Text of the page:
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Happenings: Computing in the 21st Century: A Charles Babbage Institute Symposium

IP.com Disclosure Number: IPCOM000129556D
Original Publication Date: 1988-Mar-31
Included in the Prior Art Database: 2005-Oct-06
Document File: 7 page(s) / 31K

Publishing Venue

Software Patent Institute

Related People

Arthur L. Norberg: AUTHOR [+2]

Abstract

Director The Charles Babbage Institute University of Minnesota 103 Walter Library 117 Pleasant St., S. E. Minneapolis, MN 55455 USA All of Minnesota's computing and computer-related industry stems from Engineering Research Associates, Inc. (ERA), a company founded 40 years ago in St. Paul. ERA contributed substantially to the overall technical development of computing and, though it is no longer in business, ERA lives on through the many computing industry enterprises it spawned and influenced. To honor the 40th anniversary of ERA's founding, the Charles Babbage Institute of the University of Minnesota's Institute of Technology organized a symposium in September, 1986, with the help and support of Sperry Corporation (now part of UNISYS). Academic and industry leaders from all over the country, including the people who made up ERA's original staff, were invited to participate.

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THIS DOCUMENT IS AN APPROXIMATE REPRESENTATION OF THE ORIGINAL.

Copyright ©; 1988 by the American Federation of Information Processing Societies, Inc. Used with permission.

Happenings: Computing in the 21st Century: A Charles Babbage Institute Symposium

Arthur L. Norberg,

Director The Charles Babbage Institute University of Minnesota 103 Walter Library 117 Pleasant St., S. E. Minneapolis, MN 55455 USA

All of Minnesota's computing and computer-related industry stems from Engineering Research Associates, Inc. (ERA), a company founded 40 years ago in St. Paul. ERA contributed substantially to the overall technical development of computing and, though it is no longer in business, ERA lives on through the many computing industry enterprises it spawned and influenced.

To honor the 40th anniversary of ERA's founding, the Charles Babbage Institute of the University of Minnesota's Institute of Technology organized a symposium in September, 1986, with the help and support of Sperry Corporation (now part of UNISYS). Academic and industry leaders from all over the country, including the people who made up ERA's original staff, were invited to participate.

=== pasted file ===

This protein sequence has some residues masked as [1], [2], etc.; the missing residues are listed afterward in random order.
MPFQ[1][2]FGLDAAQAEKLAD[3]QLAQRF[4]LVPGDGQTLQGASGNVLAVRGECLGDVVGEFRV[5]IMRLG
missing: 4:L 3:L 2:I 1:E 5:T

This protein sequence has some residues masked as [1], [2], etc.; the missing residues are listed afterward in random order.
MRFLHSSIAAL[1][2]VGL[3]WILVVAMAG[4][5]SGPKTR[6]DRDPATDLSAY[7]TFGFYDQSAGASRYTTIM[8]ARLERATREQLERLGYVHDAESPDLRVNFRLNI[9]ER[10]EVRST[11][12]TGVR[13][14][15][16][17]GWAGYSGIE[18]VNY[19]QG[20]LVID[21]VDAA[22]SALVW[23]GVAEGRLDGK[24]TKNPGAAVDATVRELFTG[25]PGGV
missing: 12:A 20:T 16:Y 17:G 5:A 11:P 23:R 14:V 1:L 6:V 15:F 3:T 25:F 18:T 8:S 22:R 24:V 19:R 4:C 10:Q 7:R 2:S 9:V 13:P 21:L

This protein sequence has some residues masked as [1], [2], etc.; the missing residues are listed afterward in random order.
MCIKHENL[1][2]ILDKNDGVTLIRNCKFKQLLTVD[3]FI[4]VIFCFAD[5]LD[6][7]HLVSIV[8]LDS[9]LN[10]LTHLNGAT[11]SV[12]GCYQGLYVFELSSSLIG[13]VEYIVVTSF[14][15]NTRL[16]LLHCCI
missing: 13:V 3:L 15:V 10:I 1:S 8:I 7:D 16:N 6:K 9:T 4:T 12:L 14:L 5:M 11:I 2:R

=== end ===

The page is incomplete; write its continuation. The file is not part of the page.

This symposium occurred at an interesting juncture in computing developments. During the last 40 years, the efforts of the field's professionals (who defined the principal issues in computing as speed, storage capacity, reliability, and applications) and of the entrepreneurs (who found innovative ways to market the new products) created the computer revolution -- they changed the world. Now, the growing sophistication and pervasiveness of today's computers, together with formulation of the philosophy of artificial intelligence, puts the industry at the threshold of yet another revolution.

Symposium participants used the twin perspectives of past and present to analyze how computing has reached its present state, and what that state is. The presentations revealed that, despite computing's obvious new dimensions as both a field and an industry, categories of technological change in computing are essentially the same as in 1950. The technological development path still extends along the original curve laid down in the 1950s, without discontinuities. The path originates with what is referred to as technology push, in which systems are built and applications for them are then sought. Technically, people are still occupied with technology push, with special-purpose architectures, and with the quest for reliability.

As the presentations continued, it also became apparent that new social issues of global significance are beginning to emerge that will require development and implementation of wise policy. These issues and the rapid growth potential of computing raise important questions about the future, which were addressed in discussions of what we can expect in the way of changes. The speakers were unanimous in suggesting that the major impact of computers is yet to be achieved.

In the Beginning

I...